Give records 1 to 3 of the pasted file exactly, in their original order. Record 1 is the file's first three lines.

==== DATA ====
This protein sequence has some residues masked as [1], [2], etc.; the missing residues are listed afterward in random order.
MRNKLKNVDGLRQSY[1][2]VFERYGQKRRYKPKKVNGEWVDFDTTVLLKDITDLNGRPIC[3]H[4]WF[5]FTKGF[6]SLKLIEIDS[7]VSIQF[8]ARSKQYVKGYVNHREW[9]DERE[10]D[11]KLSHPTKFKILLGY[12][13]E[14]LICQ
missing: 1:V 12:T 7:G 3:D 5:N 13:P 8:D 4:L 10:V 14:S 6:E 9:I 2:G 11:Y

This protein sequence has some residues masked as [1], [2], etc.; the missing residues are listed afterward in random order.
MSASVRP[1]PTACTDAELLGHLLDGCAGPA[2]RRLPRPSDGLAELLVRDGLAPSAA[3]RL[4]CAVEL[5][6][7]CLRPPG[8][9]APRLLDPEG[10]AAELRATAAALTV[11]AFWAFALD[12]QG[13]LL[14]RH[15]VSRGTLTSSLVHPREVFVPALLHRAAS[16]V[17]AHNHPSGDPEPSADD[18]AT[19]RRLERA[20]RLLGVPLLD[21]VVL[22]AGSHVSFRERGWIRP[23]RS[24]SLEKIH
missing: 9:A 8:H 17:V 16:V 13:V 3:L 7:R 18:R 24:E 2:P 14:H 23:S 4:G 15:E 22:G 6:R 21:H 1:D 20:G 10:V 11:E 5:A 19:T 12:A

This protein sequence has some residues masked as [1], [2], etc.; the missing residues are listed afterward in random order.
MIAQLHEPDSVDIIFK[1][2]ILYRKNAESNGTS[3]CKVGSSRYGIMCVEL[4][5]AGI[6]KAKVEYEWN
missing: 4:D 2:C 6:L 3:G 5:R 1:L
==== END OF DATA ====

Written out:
This protein sequence has some residues masked as [1], [2], etc.; the missing residues are listed afterward in random order.
MRNKLKNVDGLRQSY[1][2]VFERYGQKRRYKPKKVNGEWVDFDTTVLLKDITDLNGRPIC[3]H[4]WF[5]FTKGF[6]SLKLIEIDS[7]VSIQF[8]ARSKQYVKGYVNHREW[9]DERE[10]D[11]KLSHPTKFKILLGY[12][13]E[14]LICQ
missing: 1:V 12:T 7:G 3:D 5:N 13:P 8:D 4:L 10:V 14:S 6:E 9:I 2:G 11:Y

This protein sequence has some residues masked as [1], [2], etc.; the missing residues are listed afterward in random order.
MSASVRP[1]PTACTDAELLGHLLDGCAGPA[2]RRLPRPSDGLAELLVRDGLAPSAA[3]RL[4]CAVEL[5][6][7]CLRPPG[8][9]APRLLDPEG[10]AAELRATAAALTV[11]AFWAFALD[12]QG[13]LL[14]RH[15]VSRGTLTSSLVHPREVFVPALLHRAAS[16]V[17]AHNHPSGDPEPSADD[18]AT[19]RRLERA[20]RLLGVPLLD[21]VVL[22]AGSHVSFRERGWIRP[23]RS[24]SLEKIH
missing: 9:A 8:H 17:V 16:V 13:V 3:L 7:R 18:R 24:E 2:P 14:H 23:S 4:G 15:E 22:G 6:R 21:H 1:D 20:G 10:V 11:E 5:A 19:T 12:A

This protein sequence has some residues masked as [1], [2], etc.; the missing residues are listed afterward in random order.
MIAQLHEPDSVDIIFK[1][2]ILYRKNAESNGTS[3]CKVGSSRYGIMCVEL[4][5]AGI[6]KAKVEYEWN
missing: 4:D 2:C 6:L 3:G 5:R 1:L